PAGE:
Most of us grew up with the knowledge that India had been a British colony—the jewel in the crown of the Raj. Even those with slightly deeper knowledge who knew that France had once been a contender for the Indian empire consider it a romantic interlude between the Mughals and their self-proclaimed Anglo-successors. Yet our ideas about India, fundamentally wrought from the colonial recasting of knowledge in strictly ‘Western’ categories—religion, history, politics, economy, mythology, and even the modern self-conception of race (Aryan v/s Dravidian)—were drawn from the studies of French Indologists. So France, a failed temporal conqueror, had actually conquered ‘India’—the idea. This book traces the process by which France ‘claimed India’ by defining India through caste, history, race and religion. The obvious question is, of course, why? Why did France invest all this energy, time, and money into defining an area she no longer controlled politically? To challenge the British? To demonstrate her own commitment to the ‘civilizing mission’? This book demonstrates how France's fascination with India stemmed from all of these motives, as well as being a key component of her own national self-definition in the nineteenth century.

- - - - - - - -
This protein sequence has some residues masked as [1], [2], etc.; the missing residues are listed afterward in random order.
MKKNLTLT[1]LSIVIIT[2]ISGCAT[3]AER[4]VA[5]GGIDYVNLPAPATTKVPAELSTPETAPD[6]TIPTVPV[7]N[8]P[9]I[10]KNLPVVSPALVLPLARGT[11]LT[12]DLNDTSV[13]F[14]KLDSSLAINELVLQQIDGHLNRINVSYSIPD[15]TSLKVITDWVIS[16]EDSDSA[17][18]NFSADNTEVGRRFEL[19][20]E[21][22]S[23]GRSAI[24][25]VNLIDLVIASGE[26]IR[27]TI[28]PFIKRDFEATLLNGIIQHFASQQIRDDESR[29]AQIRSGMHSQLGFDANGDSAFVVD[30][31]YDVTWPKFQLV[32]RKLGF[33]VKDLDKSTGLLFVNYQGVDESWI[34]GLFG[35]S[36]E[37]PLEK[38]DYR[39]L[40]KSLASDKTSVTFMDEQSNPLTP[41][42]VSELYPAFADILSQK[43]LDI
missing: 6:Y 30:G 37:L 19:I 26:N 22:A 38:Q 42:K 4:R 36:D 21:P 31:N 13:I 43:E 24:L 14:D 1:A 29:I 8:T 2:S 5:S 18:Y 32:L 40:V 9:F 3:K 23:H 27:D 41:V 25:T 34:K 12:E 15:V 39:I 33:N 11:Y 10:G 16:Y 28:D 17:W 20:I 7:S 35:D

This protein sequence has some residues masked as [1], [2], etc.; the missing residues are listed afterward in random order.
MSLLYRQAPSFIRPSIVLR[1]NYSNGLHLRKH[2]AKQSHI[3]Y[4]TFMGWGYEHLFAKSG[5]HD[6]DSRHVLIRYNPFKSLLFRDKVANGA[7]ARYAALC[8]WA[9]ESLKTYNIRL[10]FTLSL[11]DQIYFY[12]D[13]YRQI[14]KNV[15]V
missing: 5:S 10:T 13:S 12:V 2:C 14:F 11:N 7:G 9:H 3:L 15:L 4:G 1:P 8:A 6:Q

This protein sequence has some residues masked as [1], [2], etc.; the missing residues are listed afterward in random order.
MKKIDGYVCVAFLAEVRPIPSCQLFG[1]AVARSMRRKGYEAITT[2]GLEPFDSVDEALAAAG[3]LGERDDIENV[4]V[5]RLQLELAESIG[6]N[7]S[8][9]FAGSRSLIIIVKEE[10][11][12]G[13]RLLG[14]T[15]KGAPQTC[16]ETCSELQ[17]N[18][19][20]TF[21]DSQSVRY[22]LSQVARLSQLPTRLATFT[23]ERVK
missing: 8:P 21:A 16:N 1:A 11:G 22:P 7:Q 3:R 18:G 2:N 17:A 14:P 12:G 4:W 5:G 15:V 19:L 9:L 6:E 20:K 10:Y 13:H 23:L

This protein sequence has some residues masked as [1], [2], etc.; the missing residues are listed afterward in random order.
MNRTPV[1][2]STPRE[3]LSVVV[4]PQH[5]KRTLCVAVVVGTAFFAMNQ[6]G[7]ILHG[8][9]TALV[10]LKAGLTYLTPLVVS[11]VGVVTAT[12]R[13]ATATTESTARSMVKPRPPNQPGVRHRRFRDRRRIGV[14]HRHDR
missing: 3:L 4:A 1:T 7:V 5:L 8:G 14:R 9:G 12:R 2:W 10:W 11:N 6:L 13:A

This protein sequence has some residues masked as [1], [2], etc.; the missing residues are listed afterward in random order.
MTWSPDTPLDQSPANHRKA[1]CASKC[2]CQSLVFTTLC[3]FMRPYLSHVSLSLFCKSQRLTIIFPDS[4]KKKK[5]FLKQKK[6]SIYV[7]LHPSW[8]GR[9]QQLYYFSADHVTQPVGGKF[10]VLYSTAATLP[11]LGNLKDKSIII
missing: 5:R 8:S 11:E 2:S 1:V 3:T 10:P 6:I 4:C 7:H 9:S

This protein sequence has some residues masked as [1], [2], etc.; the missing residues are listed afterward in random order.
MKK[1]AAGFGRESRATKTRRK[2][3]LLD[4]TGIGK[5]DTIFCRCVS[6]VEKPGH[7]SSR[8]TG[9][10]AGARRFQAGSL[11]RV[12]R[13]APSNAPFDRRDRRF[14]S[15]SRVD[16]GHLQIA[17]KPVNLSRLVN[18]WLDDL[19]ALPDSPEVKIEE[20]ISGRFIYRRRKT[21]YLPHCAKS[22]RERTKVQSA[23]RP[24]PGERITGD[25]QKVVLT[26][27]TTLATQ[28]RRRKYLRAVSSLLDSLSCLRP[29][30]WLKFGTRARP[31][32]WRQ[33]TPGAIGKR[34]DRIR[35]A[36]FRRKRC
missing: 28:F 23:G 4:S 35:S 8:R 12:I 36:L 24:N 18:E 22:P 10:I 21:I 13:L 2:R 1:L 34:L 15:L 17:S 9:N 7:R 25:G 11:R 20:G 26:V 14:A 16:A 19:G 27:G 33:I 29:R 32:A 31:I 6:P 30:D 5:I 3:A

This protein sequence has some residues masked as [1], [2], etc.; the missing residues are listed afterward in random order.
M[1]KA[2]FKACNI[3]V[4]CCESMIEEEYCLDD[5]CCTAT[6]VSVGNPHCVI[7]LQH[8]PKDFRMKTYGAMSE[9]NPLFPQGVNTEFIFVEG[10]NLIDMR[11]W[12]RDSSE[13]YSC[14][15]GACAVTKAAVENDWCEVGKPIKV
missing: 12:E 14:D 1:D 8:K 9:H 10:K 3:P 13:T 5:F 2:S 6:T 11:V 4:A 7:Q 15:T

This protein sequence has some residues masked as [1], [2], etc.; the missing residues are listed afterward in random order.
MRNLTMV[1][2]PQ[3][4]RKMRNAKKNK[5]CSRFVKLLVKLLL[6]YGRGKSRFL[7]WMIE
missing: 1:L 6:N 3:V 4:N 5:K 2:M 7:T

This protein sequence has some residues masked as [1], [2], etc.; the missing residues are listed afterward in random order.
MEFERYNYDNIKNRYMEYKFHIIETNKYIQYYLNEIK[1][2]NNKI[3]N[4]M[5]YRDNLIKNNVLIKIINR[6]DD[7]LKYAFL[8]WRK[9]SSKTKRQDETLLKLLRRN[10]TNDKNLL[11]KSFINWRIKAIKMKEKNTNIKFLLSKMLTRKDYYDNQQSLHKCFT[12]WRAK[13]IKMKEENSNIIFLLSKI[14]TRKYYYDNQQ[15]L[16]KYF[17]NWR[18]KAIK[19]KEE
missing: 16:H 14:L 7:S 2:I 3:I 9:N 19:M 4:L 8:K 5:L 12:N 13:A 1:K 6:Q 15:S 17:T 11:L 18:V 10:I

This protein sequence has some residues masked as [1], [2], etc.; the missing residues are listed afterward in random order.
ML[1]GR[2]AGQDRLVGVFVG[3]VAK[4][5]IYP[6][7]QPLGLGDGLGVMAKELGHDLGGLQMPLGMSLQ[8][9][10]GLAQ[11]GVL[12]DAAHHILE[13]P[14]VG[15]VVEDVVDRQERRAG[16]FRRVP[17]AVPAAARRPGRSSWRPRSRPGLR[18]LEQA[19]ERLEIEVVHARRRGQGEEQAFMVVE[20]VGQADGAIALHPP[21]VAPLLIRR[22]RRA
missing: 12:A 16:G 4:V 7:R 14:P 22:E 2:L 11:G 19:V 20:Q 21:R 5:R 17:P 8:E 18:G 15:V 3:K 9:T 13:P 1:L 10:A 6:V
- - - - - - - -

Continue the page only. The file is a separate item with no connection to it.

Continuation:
Chapter 5: The Glory of Ancient India Stems from her Aryan Blood: The Development of ‘Scientific Anthropology’ in Relation to India
A Dr Paterson of Calcutta, having examined the skulls of a number of Hindus concluded that the skull of an average Hindu man aged thirty years was comparable to the skull of a fifteen year old European boy. Therefore, if one believes that the volume of the skull is an indicator of the intelligence of the individual, it is not impossible to understand why a mere 30,000 Europeans have successfully conquered this huge nation of 40 million Hindus.1
The problem was that colonialism was founded on a basic ...